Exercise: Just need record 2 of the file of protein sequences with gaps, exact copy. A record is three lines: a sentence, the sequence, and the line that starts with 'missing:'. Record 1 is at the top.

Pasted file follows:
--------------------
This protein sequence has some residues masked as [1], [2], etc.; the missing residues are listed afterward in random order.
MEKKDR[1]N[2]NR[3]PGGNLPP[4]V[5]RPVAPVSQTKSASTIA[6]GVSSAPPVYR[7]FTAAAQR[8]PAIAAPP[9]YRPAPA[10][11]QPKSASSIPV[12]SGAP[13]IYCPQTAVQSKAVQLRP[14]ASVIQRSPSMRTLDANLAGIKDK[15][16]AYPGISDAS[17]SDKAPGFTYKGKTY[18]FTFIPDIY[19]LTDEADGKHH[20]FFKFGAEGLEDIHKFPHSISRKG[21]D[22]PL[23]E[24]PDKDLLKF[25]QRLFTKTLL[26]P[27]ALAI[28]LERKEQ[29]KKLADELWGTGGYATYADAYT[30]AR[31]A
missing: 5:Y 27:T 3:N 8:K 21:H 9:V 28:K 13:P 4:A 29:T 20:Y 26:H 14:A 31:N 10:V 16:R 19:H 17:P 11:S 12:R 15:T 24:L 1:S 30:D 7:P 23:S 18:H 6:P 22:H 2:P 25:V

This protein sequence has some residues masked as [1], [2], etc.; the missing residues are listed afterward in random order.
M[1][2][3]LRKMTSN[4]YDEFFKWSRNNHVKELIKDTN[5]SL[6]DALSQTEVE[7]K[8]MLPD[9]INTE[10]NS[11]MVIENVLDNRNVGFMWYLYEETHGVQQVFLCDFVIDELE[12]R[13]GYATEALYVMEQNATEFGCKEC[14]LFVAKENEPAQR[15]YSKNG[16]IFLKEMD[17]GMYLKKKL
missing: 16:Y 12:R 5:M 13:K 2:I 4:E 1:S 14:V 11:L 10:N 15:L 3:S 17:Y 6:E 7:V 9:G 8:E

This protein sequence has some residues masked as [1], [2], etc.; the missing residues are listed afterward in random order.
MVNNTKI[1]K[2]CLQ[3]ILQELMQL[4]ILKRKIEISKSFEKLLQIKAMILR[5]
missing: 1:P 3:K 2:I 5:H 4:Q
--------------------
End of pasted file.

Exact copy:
This protein sequence has some residues masked as [1], [2], etc.; the missing residues are listed afterward in random order.
M[1][2][3]LRKMTSN[4]YDEFFKWSRNNHVKELIKDTN[5]SL[6]DALSQTEVE[7]K[8]MLPD[9]INTE[10]NS[11]MVIENVLDNRNVGFMWYLYEETHGVQQVFLCDFVIDELE[12]R[13]GYATEALYVMEQNATEFGCKEC[14]LFVAKENEPAQR[15]YSKNG[16]IFLKEMD[17]GMYLKKKL
missing: 16:Y 12:R 5:M 13:K 2:I 4:E 1:S 14:V 11:L 10:N 15:L 3:S 17:Y 6:E 7:V 9:G 8:E